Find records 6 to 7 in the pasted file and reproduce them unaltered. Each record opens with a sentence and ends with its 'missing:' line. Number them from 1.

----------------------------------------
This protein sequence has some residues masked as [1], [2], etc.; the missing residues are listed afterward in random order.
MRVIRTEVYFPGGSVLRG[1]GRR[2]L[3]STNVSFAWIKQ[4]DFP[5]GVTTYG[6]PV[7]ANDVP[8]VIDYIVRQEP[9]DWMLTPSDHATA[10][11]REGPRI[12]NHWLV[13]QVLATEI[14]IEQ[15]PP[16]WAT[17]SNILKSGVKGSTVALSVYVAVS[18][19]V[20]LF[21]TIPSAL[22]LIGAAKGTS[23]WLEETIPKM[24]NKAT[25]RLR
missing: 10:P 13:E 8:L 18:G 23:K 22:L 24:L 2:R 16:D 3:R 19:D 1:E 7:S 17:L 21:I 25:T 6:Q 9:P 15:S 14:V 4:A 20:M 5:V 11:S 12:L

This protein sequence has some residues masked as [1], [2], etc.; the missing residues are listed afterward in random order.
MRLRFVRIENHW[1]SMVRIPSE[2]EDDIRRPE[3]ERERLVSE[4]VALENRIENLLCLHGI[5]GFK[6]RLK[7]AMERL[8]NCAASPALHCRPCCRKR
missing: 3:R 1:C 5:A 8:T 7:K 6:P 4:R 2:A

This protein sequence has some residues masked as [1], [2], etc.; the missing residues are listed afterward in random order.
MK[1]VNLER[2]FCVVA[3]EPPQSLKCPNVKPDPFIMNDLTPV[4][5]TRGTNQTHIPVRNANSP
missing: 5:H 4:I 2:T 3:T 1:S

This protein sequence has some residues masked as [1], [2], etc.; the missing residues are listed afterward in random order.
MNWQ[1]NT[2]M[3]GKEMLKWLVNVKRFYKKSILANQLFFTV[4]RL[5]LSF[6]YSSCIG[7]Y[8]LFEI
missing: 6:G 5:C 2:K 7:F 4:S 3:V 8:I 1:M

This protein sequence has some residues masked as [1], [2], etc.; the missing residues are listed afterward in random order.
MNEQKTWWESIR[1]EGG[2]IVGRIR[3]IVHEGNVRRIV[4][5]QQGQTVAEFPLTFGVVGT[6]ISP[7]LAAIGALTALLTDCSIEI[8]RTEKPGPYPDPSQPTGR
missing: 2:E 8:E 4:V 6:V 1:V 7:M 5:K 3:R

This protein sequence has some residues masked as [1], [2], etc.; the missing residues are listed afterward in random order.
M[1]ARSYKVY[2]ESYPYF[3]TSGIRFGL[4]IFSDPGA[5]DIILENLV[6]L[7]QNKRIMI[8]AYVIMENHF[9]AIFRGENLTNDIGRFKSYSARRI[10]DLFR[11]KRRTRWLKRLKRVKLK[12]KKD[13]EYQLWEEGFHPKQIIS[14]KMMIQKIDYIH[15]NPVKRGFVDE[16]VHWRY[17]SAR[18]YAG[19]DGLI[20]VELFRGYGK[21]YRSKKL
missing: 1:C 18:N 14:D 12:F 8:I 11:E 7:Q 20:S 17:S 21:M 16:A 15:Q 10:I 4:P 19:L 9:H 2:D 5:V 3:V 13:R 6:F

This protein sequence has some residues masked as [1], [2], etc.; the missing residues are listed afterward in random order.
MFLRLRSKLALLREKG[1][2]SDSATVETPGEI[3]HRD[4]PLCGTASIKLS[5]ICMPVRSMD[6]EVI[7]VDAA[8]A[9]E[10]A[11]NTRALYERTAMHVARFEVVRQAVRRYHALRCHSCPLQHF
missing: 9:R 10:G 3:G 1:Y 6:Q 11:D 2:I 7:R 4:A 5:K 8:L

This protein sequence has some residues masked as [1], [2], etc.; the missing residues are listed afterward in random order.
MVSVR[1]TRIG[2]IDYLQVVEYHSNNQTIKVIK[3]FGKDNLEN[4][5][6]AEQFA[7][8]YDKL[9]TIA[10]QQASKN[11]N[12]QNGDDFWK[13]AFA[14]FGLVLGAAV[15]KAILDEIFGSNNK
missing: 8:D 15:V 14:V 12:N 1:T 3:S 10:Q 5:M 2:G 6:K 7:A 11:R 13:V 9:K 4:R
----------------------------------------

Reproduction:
This protein sequence has some residues masked as [1], [2], etc.; the missing residues are listed afterward in random order.
M[1]ARSYKVY[2]ESYPYF[3]TSGIRFGL[4]IFSDPGA[5]DIILENLV[6]L[7]QNKRIMI[8]AYVIMENHF[9]AIFRGENLTNDIGRFKSYSARRI[10]DLFR[11]KRRTRWLKRLKRVKLK[12]KKD[13]EYQLWEEGFHPKQIIS[14]KMMIQKIDYIH[15]NPVKRGFVDE[16]VHWRY[17]SAR[18]YAG[19]DGLI[20]VELFRGYGK[21]YRSKKL
missing: 1:C 18:N 14:D 12:F 8:I 11:E 7:Q 20:S 17:S 21:M 16:A 15:Q 10:I 4:P 19:L 9:H 2:D 5:V 3:V 13:R 6:F

This protein sequence has some residues masked as [1], [2], etc.; the missing residues are listed afterward in random order.
MFLRLRSKLALLREKG[1][2]SDSATVETPGEI[3]HRD[4]PLCGTASIKLS[5]ICMPVRSMD[6]EVI[7]VDAA[8]A[9]E[10]A[11]NTRALYERTAMHVARFEVVRQAVRRYHALRCHSCPLQHF
missing: 9:R 10:G 3:G 1:Y 6:Q 11:D 2:I 7:R 4:A 5:K 8:L